Clinical Outcome Measures

The Big Asthma Lie

New Treatment of Asthma

Get Instant Access

The first major meta-analysis of this kind was based on placebo-controlled dose-response studies of the ICS FP in adults and adolescents with asthma (34). This demonstrated that for different outcome measures, including lung function, symptoms, p-agonist use, and exacerbations, at least 90% of the maximum efficacy can be achieved with a dose of FP of around 200 mg/day (Fig. 3). In moderate to severe adult asthmatic patients the maximum effect was achieved with a dose of FP of around 500 mg/day. This meta-analysis challenged the dogma that existed at the time that higher doses were required to achieve the maximal obtainable effect and that there were marked differences in the dose-response relationship for different clinical outcome measures. In particular, the dose of FP required to reduce exacerbations was similar to that required to reduce symptoms and improve lung function.

Fluticasone dose (pig/day)

0 100 200 300 400 500

Fluticasone dose (pig/day)

0 100 200 300 400 500

0 200 400 600 800 1000

Budesonide (fig/day)

Figure 3 Dose-response curve of fluticasone and budesonide in adult asthma for the major clinical outcomes. Source: From Refs. 34, 37.

0 200 400 600 800 1000

Budesonide (fig/day)

Figure 3 Dose-response curve of fluticasone and budesonide in adult asthma for the major clinical outcomes. Source: From Refs. 34, 37.

The major limitation of this meta-analysis was the small number of studies that included FP doses of 1000 mg/day or greater, due to the requirement for the studies to be placebo controlled. This led to a subsequent meta-analysis that specifically focused on comparisons between the dose of 200 mg/day and higher doses to determine whether the 200 mg/day dose regime provided most of the therapeutic benefit as suggested in the original study (35). It was confirmed that most of the therapeutic benefit was achieved with a dose of 200 mg/day, and that the mean further improvement for FEV1 and morning peak flow resulting from an increase in dose from 200 to >500mg/day was 0.07L (95% CI -0.01 to 0.14) and 5.9L/min (95% CI —3.0 to 15.3), respectively. The odds ratio for withdrawals with 200 mg/day compared with >500 mg/day was 1.27 (0.78-2.07).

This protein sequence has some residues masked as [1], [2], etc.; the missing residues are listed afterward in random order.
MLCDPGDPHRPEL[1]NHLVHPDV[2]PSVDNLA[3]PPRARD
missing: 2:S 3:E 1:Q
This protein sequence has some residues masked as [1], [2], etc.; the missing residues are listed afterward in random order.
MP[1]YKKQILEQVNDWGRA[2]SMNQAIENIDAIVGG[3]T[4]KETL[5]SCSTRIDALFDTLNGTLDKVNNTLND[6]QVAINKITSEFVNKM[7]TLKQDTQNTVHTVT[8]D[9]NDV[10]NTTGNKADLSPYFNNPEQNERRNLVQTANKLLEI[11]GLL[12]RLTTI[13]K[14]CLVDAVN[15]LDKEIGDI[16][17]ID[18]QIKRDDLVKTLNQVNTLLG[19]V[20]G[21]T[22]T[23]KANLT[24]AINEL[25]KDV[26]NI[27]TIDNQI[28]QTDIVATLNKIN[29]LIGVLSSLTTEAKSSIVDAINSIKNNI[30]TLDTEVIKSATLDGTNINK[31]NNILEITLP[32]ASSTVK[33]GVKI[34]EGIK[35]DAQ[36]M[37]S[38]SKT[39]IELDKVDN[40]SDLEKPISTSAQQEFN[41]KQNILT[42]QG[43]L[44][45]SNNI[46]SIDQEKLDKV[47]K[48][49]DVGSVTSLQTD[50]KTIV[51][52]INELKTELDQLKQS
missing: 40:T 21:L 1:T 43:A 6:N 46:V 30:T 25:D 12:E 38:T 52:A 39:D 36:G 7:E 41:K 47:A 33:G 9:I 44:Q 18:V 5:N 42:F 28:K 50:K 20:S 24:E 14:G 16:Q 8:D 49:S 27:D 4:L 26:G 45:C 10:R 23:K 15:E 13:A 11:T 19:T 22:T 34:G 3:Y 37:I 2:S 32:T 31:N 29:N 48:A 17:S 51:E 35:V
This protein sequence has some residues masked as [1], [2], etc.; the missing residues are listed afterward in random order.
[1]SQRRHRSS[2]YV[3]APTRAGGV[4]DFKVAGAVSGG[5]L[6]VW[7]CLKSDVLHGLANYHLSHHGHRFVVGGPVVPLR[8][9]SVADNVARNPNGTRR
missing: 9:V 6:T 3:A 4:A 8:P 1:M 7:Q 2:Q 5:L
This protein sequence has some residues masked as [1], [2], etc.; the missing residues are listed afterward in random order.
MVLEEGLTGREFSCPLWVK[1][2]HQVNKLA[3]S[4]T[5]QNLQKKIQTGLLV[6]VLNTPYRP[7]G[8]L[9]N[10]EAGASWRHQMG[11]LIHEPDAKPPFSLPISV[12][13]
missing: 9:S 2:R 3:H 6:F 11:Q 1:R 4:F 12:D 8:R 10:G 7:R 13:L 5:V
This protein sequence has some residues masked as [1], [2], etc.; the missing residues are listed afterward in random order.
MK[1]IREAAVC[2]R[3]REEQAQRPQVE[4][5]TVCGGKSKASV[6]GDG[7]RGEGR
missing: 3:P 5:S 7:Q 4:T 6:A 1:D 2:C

Similarly in a meta-analysis of eight placebo-controlled trials of FP, no significant differences were noted in magnitude of change in morning peak flow in patients receiving high (500 or 1000 mg/day) or low (<200 mg/day) doses of FP (36). The time taken to reach either 50% or 100% of the best observed effect was not any longer in the low-dose group, once again demonstrating no reduction in different parameters of efficacy.

A similar meta-analysis with inhaled budesonide has shown that most of the clinical efficacy for the same outcome measures is achieved with a dose of around 400 mg/day (Fig. 3) (37). These findings are comparable with those of FP when their relative potencies are considered [FP vs. budesonide, BDP or triamcinolone (TAA) 2:1]. Consistent findings have also been observed with studies of BDP and TAA in which a plateau in response is observed between 400 and 800 mg/day, depending on the clinical outcome variable (39,40). With regard to mometasone, which has a similar potency to FP (41), the top of the dose-response curve for the major clinical outcome variables is around 400 mg/day (42).

The clinical significance of these dose-response studies is that the therapeutic range for the majority of adult asthmatics lies between 100 and 1000 mg/day of BDP, budesonide, or TAA and 50-500 mg/day of FP or mometasone. As a result, there should be few patients who require doses above this range, as minimal further improvement and clinically significant adverse effects can be expected at higher doses.

This recommendation should be qualified by the recognition that there is considerable interindividual variability in response to ICS in asthma, which means that some patients may obtain a greater clinical benefit at higher doses, just as some patients may obtain the maximum efficacy at lower doses (43). Furthermore, there are some circumstances in which higher doses of ICS may be indicated. These include oral steroid—dependent subjects in whom there is evidence for increasing efficacy up to doses of 2000 mg of FP or equivalent (44-47). There is also preliminary data to suggest that high doses of ICS (e.g., FP 2000 mg/day and budesonide 3200 mg/day) may be as effective as oral steroids in the treatment of moderate to severe exacerbations of asthma (48,49). However, currently there is insufficient evidence to date to recommend the use of such high doses in this situation (50).

Was this article helpful?

0 0
Coping with Asthma

Coping with Asthma

If you suffer with asthma, you will no doubt be familiar with the uncomfortable sensations as your bronchial tubes begin to narrow and your muscles around them start to tighten. A sticky mucus known as phlegm begins to produce and increase within your bronchial tubes and you begin to wheeze, cough and struggle to breathe.

Get My Free Ebook


Post a comment